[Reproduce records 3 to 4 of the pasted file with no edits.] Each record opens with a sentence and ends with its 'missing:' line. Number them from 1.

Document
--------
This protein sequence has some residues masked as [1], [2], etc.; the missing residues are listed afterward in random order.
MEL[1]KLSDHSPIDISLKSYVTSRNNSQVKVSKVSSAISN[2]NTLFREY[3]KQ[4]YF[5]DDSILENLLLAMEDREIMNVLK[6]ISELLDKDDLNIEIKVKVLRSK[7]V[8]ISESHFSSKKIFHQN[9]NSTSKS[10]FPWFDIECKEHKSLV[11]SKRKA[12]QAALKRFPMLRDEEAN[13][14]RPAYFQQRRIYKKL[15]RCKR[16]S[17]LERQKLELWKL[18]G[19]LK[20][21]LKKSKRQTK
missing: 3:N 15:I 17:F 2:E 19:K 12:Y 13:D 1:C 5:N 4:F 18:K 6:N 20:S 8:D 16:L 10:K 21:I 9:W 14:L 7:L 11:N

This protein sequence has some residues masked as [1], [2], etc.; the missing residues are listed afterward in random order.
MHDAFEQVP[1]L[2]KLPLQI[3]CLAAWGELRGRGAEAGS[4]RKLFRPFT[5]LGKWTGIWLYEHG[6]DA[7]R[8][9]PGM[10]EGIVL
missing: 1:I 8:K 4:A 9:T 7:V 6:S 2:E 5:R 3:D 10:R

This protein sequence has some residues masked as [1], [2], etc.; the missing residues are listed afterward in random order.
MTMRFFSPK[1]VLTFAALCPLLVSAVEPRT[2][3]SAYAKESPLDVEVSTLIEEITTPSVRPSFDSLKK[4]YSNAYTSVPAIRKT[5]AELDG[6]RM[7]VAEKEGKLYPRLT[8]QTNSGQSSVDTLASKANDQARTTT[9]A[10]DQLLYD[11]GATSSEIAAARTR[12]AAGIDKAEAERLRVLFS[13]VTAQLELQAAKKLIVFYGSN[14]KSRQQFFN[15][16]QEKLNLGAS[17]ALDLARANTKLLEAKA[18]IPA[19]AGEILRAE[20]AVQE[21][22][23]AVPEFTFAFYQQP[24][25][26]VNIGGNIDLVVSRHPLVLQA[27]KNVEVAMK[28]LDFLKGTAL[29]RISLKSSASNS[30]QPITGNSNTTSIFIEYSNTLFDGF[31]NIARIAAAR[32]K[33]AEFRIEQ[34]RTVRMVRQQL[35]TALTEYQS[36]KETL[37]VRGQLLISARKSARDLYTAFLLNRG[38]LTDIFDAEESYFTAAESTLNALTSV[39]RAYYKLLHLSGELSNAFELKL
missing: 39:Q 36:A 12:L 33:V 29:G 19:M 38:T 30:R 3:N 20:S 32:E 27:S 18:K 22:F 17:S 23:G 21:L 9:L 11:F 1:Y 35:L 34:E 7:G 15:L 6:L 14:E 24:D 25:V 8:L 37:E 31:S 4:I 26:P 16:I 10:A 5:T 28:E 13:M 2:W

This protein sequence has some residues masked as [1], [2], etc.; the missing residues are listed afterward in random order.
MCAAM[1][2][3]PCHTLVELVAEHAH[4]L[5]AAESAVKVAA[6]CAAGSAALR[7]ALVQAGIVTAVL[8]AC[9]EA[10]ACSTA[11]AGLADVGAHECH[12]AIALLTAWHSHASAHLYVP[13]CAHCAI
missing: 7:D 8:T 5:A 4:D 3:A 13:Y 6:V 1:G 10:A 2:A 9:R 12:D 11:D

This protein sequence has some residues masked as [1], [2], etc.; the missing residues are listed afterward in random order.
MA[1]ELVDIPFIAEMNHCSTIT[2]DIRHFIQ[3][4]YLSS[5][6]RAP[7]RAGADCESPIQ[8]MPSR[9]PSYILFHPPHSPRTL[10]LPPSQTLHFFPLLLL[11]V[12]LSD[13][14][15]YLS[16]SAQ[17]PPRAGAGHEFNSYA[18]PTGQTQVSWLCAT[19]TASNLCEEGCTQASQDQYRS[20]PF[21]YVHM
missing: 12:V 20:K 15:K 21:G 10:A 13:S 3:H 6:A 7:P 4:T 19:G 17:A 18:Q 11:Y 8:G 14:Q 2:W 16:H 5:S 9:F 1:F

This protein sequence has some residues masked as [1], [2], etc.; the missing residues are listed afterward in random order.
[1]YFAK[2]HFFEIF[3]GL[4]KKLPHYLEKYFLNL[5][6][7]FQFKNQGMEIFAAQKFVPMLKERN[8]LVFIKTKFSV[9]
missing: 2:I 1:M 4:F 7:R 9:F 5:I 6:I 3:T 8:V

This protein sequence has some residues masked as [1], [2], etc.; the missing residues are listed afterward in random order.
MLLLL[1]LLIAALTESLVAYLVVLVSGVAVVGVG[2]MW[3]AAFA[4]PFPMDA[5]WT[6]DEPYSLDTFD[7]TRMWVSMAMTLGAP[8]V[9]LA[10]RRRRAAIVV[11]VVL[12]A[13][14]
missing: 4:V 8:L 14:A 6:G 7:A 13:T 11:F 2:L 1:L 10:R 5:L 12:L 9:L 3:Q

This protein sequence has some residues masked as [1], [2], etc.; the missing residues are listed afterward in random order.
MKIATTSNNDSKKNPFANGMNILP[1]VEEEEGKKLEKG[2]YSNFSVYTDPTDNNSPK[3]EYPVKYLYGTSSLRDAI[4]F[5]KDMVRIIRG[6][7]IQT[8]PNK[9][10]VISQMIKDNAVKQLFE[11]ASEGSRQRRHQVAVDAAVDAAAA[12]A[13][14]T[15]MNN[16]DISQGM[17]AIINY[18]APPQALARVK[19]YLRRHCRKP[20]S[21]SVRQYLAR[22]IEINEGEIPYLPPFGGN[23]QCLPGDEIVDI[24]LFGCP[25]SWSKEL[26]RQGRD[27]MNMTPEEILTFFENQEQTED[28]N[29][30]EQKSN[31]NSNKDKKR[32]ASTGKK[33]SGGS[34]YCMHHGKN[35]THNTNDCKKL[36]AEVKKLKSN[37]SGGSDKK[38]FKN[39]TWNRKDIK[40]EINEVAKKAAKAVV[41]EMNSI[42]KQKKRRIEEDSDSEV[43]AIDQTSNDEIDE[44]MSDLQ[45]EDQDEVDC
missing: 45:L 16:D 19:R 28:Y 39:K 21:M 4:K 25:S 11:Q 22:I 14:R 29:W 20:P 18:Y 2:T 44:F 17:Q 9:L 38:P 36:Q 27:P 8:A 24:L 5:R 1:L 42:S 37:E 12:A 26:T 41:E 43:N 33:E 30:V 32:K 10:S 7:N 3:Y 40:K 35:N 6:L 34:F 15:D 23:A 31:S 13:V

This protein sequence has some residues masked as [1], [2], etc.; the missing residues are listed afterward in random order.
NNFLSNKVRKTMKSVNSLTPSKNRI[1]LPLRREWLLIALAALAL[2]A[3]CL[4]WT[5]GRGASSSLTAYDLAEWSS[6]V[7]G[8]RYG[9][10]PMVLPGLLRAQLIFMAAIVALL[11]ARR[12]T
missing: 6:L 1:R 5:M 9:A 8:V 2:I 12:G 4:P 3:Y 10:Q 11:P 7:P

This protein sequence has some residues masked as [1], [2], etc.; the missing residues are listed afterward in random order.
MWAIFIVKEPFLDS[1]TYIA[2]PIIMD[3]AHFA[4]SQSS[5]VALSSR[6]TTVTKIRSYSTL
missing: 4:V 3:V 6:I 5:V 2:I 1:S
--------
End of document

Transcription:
This protein sequence has some residues masked as [1], [2], etc.; the missing residues are listed afterward in random order.
MTMRFFSPK[1]VLTFAALCPLLVSAVEPRT[2][3]SAYAKESPLDVEVSTLIEEITTPSVRPSFDSLKK[4]YSNAYTSVPAIRKT[5]AELDG[6]RM[7]VAEKEGKLYPRLT[8]QTNSGQSSVDTLASKANDQARTTT[9]A[10]DQLLYD[11]GATSSEIAAARTR[12]AAGIDKAEAERLRVLFS[13]VTAQLELQAAKKLIVFYGSN[14]KSRQQFFN[15][16]QEKLNLGAS[17]ALDLARANTKLLEAKA[18]IPA[19]AGEILRAE[20]AVQE[21][22][23]AVPEFTFAFYQQP[24][25][26]VNIGGNIDLVVSRHPLVLQA[27]KNVEVAMK[28]LDFLKGTAL[29]RISLKSSASNS[30]QPITGNSNTTSIFIEYSNTLFDGF[31]NIARIAAAR[32]K[33]AEFRIEQ[34]RTVRMVRQQL[35]TALTEYQS[36]KETL[37]VRGQLLISARKSARDLYTAFLLNRG[38]LTDIFDAEESYFTAAESTLNALTSV[39]RAYYKLLHLSGELSNAFELKL
missing: 39:Q 36:A 12:L 33:V 29:G 19:M 38:T 30:R 3:N 20:S 32:E 27:S 18:K 22:F 17:S 23:G 21:L 9:L 11:F 1:Y 35:L 34:E 7:G 15:L 6:L 14:E 24:D 25:V 8:L 37:E 31:S 4:I 26:P 16:I 10:A 5:T 28:E 13:M 2:W

This protein sequence has some residues masked as [1], [2], etc.; the missing residues are listed afterward in random order.
MCAAM[1][2][3]PCHTLVELVAEHAH[4]L[5]AAESAVKVAA[6]CAAGSAALR[7]ALVQAGIVTAVL[8]AC[9]EA[10]ACSTA[11]AGLADVGAHECH[12]AIALLTAWHSHASAHLYVP[13]CAHCAI
missing: 7:D 8:T 5:A 4:D 3:A 13:Y 6:V 1:G 10:A 2:A 9:R 12:D 11:D